For the past several weeks we had been busy assisting General Smith and the DAO staff with the fixed-wing evacuation of U.S. civilians, their families and selected Vietnamese personnel. We were constantly receiving priority messages from Washington directing us to pick up and evacuate senior Vietnamese officials and their families whose lives were in jeopardy because of the assistance they had rendered to the United States during the course of the war. Complicating this process was the fact that the South Vietnamese government had forbidden such an exodus, and South Vietnamese security police barred the gates at Tan Son Nhut. But thanks to the ingenuity of Captain Herrington, a superb officer and fluent Vietnamese linguist, these difficulties were overcome.
One of the most poignant moments came during the evacuation of the families of counterparts in the South Vietnamese FPJMT Delegation. One ARVN colonel was tearfully saying what he thought were his final goodbyes to his wife and children at the ramp of the aircraft carrying them to safety.
Suddenly, Herrington said to him, 'Get on the plane!'
In anguish the colonel said, 'I can't. I can't desert my country at this desperate moment.'
'Don't be a damn fool,' said Herrington. 'It's all over. President Thieu has left. The others are leaving. Get on the plane and take care of your family.' The colonel reluctantly complied.
At first I was furious. 'You know damn well Thieu hasn't left,' I said. 'And you know we're forbidden to evacuate any members of the armed forces. How dare you put a fellow officer in conflict between his duty and his family.'
But Herrington was right. It was only a matter of time before Thieu left and the country collapsed. Nothing that officer could have done would have changed anything. If he had stayed he would just have added to the numbers of fellow RVNAF officers in Socialist Republic of Vietnam concentration camps where, if he had not died, he would have languished for the next 17 years, for the last imprisoned ARVN officer was not released until 1992.
But, as General Smith has described, this fixed-wing evacuation came to an end with the NVA rocket attack on Tan Son Nhut that killed two Marine security guards, Lance Cpl. Darwin Judge and Corporal Charles McMahon.
On April 29, 1975, we moved from our headquarters at the DAO compound to the U.S. Embassy in downtown Saigon, fully prepared to remain in-country. No sooner had we arrived there, however, than it was found that Secretary of State Kissinger, reportedly in a fit of pique, had ordered all U.S. personnel out of Vietnam, including the FPJMT and the embassy staff.
While the evacuation at the DAO compound had already begun, the only evacuation from the embassy had been by a few Air America UH-1 helicopters from the roof, shuttling key people to the DAO evacuation point. The plan had called for the evacuation of the 100 or so U.S. personnel from the embassy in this manner. All other evacuees were to be bused or helilifted by Air America helicopters to the main evacuation point at the DAO. But that plan had broken down, and already some 3,000 people, about half of them Vietnamese, had crowded within the embassy walls. With the streets of Saigon becoming impassable, there was no way they could be bused to the Tan Son Nhut evacuation point.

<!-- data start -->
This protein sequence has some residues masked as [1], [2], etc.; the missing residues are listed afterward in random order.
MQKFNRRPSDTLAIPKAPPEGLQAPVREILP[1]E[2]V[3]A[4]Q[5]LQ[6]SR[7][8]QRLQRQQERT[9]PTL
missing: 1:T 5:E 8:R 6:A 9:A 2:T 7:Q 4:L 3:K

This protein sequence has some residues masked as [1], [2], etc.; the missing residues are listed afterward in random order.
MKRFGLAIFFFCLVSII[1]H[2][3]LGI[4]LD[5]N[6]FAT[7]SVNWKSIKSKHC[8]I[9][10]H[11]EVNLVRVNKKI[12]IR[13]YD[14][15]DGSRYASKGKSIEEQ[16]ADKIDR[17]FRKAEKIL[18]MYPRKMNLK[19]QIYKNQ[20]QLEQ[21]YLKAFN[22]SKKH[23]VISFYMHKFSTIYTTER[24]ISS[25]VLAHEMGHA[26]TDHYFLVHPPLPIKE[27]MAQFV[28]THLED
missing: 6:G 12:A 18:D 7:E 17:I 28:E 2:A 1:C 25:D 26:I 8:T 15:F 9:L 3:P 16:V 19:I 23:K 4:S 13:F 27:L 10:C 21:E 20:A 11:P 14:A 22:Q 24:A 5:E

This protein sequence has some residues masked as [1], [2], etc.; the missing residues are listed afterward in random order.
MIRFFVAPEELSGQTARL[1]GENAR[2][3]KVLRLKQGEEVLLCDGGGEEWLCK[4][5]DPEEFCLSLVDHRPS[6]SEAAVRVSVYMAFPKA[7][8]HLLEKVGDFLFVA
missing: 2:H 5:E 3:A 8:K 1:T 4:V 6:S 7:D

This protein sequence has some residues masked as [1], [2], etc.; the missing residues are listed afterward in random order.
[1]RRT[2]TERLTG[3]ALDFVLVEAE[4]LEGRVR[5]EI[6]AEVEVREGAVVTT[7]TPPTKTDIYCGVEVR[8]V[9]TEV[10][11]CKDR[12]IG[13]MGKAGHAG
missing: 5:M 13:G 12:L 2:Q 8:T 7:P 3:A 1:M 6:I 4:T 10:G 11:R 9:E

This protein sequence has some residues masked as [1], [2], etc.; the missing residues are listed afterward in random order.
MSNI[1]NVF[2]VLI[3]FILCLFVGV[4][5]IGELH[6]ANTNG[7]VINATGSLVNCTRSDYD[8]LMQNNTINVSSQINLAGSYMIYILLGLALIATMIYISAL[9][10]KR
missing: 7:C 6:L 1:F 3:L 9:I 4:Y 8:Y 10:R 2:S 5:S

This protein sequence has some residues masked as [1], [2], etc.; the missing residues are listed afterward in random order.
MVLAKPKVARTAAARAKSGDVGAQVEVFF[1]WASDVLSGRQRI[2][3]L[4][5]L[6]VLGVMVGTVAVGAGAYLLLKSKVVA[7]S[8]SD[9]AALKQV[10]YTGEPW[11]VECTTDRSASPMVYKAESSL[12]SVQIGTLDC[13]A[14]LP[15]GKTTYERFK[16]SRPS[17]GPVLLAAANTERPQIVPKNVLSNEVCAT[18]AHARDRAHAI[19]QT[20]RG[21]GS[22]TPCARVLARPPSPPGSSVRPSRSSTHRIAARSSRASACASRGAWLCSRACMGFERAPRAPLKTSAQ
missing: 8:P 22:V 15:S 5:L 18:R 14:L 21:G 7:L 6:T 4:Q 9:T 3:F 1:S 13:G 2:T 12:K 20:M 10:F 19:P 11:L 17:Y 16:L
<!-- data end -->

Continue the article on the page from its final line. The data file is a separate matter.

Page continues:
There was a large tamarind tree in the embassy courtyard that made it unusable as a landing zone, and Ambassador Martin, evidently seeing the tree as a symbol of his determination not to abandon his post, had refused to have it cut down. But now the end was inevitable, and the tree was finally felled. The landing zone was still blocked, however, by the mass of civilian evacuees. To alleviate the chaos, Colonel Madison volunteered our services to Wolfgang Lehmann, the deputy chief of mission (DCM).
While Marine Major James Kean and his embassy security detail, augmented by some 130 U.S. Marines from the Ground Security Force at the DAO compound, manned the walls to prevent more people from entering the compound, we set about clearing a landing zone in the embassy courtyard and organizing the evacuees for departure. Uneasiness had begun to spread, as the crowd saw the Air America helicopters lifting off the embassy roof. Our worst fear throughout the evacuation was a repeat of the experience at Da Nang earlier in the month, where panic had taken over and it had become impossible even to land, lest the aircraft become mobbed and be unable to take off.
But that never happened at the embassy. For one thing, the Marine security guards were able to secure the walls and prevent the thousands in the streets outside from overrunning the compound. For another, Captain Herrington, Sergeants Herron and Pace and Specialist Bell (all of whom spoke Vietnamese) were able to assure the crowd that they were not going to be abandoned.
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Last edited by Aquina1300; 10-04-2014 at 09:10 AM.